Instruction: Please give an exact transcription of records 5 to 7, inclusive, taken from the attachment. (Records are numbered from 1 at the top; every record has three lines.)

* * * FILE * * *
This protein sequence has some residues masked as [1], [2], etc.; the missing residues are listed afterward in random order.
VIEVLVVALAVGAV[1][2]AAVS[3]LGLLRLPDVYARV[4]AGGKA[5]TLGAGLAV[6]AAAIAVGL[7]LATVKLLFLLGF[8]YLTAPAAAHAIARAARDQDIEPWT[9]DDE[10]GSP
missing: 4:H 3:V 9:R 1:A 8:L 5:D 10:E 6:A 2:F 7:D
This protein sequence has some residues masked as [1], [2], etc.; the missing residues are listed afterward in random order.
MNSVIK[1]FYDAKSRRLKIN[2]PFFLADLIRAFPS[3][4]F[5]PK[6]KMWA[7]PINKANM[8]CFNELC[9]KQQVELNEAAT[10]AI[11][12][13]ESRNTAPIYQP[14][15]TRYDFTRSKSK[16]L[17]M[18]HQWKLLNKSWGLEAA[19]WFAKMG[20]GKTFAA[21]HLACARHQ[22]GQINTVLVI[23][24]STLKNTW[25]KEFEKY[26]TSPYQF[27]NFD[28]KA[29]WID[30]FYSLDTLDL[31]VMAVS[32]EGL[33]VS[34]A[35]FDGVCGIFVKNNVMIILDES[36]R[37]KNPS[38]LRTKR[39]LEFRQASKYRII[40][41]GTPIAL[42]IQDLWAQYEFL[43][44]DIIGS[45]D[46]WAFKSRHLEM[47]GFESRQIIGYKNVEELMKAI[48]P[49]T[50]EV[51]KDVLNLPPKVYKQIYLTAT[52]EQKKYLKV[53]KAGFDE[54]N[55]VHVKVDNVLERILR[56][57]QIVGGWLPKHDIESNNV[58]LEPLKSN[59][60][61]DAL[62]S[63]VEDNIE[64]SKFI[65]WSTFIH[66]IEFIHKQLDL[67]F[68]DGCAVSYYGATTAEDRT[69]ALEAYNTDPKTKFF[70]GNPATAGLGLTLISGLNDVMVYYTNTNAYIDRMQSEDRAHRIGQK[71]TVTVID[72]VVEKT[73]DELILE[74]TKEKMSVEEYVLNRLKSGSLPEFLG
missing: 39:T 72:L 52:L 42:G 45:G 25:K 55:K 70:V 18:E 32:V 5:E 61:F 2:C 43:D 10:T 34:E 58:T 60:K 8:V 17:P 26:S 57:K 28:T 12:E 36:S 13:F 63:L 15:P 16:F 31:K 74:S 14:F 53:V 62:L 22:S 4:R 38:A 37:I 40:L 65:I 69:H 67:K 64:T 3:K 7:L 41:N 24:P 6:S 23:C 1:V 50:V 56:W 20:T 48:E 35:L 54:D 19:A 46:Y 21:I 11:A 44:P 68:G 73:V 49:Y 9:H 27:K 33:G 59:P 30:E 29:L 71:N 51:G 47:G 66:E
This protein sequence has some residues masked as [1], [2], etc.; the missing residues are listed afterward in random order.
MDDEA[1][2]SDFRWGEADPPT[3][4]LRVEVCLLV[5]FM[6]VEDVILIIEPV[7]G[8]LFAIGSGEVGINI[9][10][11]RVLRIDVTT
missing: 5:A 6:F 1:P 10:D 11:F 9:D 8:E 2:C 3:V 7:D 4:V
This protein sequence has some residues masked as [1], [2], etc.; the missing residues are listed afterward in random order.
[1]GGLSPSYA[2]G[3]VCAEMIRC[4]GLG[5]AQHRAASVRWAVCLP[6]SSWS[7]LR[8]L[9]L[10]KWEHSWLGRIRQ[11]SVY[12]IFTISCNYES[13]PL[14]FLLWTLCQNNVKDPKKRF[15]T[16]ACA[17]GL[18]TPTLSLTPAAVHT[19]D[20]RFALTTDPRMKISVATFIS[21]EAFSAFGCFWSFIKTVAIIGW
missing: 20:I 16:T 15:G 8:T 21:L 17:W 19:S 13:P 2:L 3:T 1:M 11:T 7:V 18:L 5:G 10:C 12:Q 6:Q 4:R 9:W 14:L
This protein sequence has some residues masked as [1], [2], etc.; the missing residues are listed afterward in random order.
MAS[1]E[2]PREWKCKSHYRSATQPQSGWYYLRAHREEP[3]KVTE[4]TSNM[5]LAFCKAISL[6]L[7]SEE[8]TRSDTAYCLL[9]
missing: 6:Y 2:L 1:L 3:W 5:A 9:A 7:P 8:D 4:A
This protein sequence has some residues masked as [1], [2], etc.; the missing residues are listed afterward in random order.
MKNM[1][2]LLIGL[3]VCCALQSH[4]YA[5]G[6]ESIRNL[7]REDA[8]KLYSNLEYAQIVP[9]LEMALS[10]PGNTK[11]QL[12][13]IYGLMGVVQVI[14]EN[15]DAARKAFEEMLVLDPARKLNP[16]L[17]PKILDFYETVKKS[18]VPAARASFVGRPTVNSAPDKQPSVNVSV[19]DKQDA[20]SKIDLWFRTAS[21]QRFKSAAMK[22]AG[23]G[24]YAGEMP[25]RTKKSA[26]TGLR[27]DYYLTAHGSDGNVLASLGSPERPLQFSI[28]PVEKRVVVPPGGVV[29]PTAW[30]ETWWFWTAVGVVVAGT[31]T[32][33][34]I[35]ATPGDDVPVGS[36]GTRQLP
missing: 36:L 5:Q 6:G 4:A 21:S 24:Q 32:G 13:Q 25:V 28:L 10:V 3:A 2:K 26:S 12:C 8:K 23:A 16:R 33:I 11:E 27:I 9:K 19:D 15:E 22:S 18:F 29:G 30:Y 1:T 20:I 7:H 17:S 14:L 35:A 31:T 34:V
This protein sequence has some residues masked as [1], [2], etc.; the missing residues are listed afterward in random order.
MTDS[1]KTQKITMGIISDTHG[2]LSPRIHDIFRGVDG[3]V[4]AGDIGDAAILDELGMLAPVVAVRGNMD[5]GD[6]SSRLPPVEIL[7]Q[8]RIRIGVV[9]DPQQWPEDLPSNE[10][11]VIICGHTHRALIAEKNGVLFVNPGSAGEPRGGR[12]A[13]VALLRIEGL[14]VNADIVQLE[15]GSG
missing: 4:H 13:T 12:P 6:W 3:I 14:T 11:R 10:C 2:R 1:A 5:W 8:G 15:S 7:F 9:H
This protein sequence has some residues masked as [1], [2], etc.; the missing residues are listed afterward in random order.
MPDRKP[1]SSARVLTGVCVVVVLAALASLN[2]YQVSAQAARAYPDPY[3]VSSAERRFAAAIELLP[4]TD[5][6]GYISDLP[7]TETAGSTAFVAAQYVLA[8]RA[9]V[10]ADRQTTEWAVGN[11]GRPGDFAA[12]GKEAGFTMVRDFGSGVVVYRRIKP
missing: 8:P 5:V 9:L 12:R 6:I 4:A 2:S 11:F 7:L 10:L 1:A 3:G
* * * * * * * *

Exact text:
This protein sequence has some residues masked as [1], [2], etc.; the missing residues are listed afterward in random order.
MAS[1]E[2]PREWKCKSHYRSATQPQSGWYYLRAHREEP[3]KVTE[4]TSNM[5]LAFCKAISL[6]L[7]SEE[8]TRSDTAYCLL[9]
missing: 6:Y 2:L 1:L 3:W 5:A 9:A 7:P 8:D 4:A
This protein sequence has some residues masked as [1], [2], etc.; the missing residues are listed afterward in random order.
MKNM[1][2]LLIGL[3]VCCALQSH[4]YA[5]G[6]ESIRNL[7]REDA[8]KLYSNLEYAQIVP[9]LEMALS[10]PGNTK[11]QL[12][13]IYGLMGVVQVI[14]EN[15]DAARKAFEEMLVLDPARKLNP[16]L[17]PKILDFYETVKKS[18]VPAARASFVGRPTVNSAPDKQPSVNVSV[19]DKQDA[20]SKIDLWFRTAS[21]QRFKSAAMK[22]AG[23]G[24]YAGEMP[25]RTKKSA[26]TGLR[27]DYYLTAHGSDGNVLASLGSPERPLQFSI[28]PVEKRVVVPPGGVV[29]PTAW[30]ETWWFWTAVGVVVAGT[31]T[32][33][34]I[35]ATPGDDVPVGS[36]GTRQLP
missing: 36:L 5:Q 6:G 4:A 21:S 24:Q 32:G 13:Q 25:V 28:L 10:V 3:A 2:K 26:S 12:C 8:K 23:A 16:R 33:I 11:E 27:I 9:K 19:D 15:E 22:S 18:F 29:G 30:Y 1:T 20:I 7:H 17:S 14:L 35:A 31:T 34:V
This protein sequence has some residues masked as [1], [2], etc.; the missing residues are listed afterward in random order.
MTDS[1]KTQKITMGIISDTHG[2]LSPRIHDIFRGVDG[3]V[4]AGDIGDAAILDELGMLAPVVAVRGNMD[5]GD[6]SSRLPPVEIL[7]Q[8]RIRIGVV[9]DPQQWPEDLPSNE[10][11]VIICGHTHRALIAEKNGVLFVNPGSAGEPRGGR[12]A[13]VALLRIEGL[14]VNADIVQLE[15]GSG
missing: 4:H 13:T 12:P 6:W 3:I 14:T 11:R 10:C 2:R 1:A 5:W 8:G 15:S 7:F 9:H